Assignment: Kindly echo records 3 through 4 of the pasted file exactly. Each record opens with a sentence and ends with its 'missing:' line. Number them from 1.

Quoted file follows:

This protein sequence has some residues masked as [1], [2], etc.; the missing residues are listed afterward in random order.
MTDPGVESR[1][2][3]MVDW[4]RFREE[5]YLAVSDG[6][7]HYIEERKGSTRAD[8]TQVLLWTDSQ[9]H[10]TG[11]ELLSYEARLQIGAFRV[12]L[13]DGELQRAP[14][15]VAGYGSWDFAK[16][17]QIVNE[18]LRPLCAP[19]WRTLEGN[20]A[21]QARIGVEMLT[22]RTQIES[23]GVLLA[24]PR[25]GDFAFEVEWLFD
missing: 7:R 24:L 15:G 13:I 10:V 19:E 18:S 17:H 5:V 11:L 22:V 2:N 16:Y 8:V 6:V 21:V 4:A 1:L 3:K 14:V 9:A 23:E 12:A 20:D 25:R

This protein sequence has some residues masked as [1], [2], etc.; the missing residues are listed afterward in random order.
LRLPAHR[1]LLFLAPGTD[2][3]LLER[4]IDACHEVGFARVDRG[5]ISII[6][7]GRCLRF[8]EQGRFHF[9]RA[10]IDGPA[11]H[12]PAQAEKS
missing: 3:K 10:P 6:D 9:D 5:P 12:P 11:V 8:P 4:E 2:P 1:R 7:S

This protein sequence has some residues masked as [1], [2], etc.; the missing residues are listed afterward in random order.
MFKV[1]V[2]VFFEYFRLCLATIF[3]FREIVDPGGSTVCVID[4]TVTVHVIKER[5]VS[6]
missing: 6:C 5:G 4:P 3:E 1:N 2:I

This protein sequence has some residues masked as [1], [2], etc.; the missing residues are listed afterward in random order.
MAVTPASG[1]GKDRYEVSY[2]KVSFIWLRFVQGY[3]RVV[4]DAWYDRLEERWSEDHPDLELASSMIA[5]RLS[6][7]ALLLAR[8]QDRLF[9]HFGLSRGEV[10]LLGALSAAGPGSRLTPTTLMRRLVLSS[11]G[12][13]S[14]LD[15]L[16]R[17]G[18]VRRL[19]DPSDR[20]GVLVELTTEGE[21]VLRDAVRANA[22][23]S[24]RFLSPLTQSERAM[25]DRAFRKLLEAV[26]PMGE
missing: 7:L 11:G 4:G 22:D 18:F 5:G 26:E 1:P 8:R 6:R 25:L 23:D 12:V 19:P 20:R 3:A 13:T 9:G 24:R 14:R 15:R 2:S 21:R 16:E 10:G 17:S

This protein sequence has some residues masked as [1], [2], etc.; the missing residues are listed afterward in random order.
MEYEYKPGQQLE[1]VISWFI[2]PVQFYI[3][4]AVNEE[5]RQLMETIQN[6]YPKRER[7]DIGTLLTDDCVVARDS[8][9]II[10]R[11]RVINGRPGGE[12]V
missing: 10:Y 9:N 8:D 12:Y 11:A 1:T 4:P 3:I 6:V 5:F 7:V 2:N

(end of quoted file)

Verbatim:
This protein sequence has some residues masked as [1], [2], etc.; the missing residues are listed afterward in random order.
MFKV[1]V[2]VFFEYFRLCLATIF[3]FREIVDPGGSTVCVID[4]TVTVHVIKER[5]VS[6]
missing: 6:C 5:G 4:P 3:E 1:N 2:I

This protein sequence has some residues masked as [1], [2], etc.; the missing residues are listed afterward in random order.
MAVTPASG[1]GKDRYEVSY[2]KVSFIWLRFVQGY[3]RVV[4]DAWYDRLEERWSEDHPDLELASSMIA[5]RLS[6][7]ALLLAR[8]QDRLF[9]HFGLSRGEV[10]LLGALSAAGPGSRLTPTTLMRRLVLSS[11]G[12][13]S[14]LD[15]L[16]R[17]G[18]VRRL[19]DPSDR[20]GVLVELTTEGE[21]VLRDAVRANA[22][23]S[24]RFLSPLTQSERAM[25]DRAFRKLLEAV[26]PMGE
missing: 7:L 11:G 4:G 22:D 18:F 5:G 26:E 1:P 8:R 6:R 25:L 23:D 12:V 19:P 20:R 3:A 13:T 9:G 24:R 14:R 15:R 2:S 21:R 16:E 10:G 17:S